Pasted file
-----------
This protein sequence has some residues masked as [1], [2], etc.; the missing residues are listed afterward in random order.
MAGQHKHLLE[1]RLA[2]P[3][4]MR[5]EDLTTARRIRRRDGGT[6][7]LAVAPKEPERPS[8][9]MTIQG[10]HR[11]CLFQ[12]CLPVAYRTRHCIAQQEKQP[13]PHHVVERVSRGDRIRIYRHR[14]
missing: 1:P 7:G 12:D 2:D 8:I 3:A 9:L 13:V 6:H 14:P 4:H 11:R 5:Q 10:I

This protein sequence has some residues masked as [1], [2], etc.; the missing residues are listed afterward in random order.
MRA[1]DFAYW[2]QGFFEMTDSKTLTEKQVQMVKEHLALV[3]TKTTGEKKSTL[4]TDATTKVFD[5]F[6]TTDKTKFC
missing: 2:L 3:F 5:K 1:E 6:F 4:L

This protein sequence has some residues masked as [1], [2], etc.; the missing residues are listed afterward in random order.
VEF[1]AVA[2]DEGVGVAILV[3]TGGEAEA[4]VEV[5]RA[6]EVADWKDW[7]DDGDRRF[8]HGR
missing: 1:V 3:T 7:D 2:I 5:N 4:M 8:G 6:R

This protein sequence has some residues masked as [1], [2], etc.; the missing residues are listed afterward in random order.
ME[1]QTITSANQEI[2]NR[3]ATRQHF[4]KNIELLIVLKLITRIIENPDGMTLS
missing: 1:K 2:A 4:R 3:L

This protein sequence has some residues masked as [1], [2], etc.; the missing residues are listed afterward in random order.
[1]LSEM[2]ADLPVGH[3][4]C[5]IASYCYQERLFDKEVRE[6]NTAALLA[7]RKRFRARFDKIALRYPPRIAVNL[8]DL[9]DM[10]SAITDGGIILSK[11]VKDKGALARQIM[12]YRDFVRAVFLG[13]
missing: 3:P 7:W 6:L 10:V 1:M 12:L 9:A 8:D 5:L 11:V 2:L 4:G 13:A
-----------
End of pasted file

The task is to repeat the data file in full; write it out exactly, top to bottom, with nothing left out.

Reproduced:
This protein sequence has some residues masked as [1], [2], etc.; the missing residues are listed afterward in random order.
MAGQHKHLLE[1]RLA[2]P[3][4]MR[5]EDLTTARRIRRRDGGT[6][7]LAVAPKEPERPS[8][9]MTIQG[10]HR[11]CLFQ[12]CLPVAYRTRHCIAQQEKQP[13]PHHVVERVSRGDRIRIYRHR[14]
missing: 1:P 7:G 12:D 2:D 8:I 3:A 9:L 13:V 6:H 14:P 4:H 11:R 5:Q 10:I

This protein sequence has some residues masked as [1], [2], etc.; the missing residues are listed afterward in random order.
MRA[1]DFAYW[2]QGFFEMTDSKTLTEKQVQMVKEHLALV[3]TKTTGEKKSTL[4]TDATTKVFD[5]F[6]TTDKTKFC
missing: 2:L 3:F 5:K 1:E 6:F 4:L

This protein sequence has some residues masked as [1], [2], etc.; the missing residues are listed afterward in random order.
VEF[1]AVA[2]DEGVGVAILV[3]TGGEAEA[4]VEV[5]RA[6]EVADWKDW[7]DDGDRRF[8]HGR
missing: 1:V 3:T 7:D 2:I 5:N 4:M 8:G 6:R

This protein sequence has some residues masked as [1], [2], etc.; the missing residues are listed afterward in random order.
ME[1]QTITSANQEI[2]NR[3]ATRQHF[4]KNIELLIVLKLITRIIENPDGMTLS
missing: 1:K 2:A 4:R 3:L

This protein sequence has some residues masked as [1], [2], etc.; the missing residues are listed afterward in random order.
[1]LSEM[2]ADLPVGH[3][4]C[5]IASYCYQERLFDKEVRE[6]NTAALLA[7]RKRFRARFDKIALRYPPRIAVNL[8]DL[9]DM[10]SAITDGGIILSK[11]VKDKGALARQIM[12]YRDFVRAVFLG[13]
missing: 3:P 7:W 6:L 10:V 1:M 12:L 9:A 8:D 5:L 11:V 2:L 4:G 13:A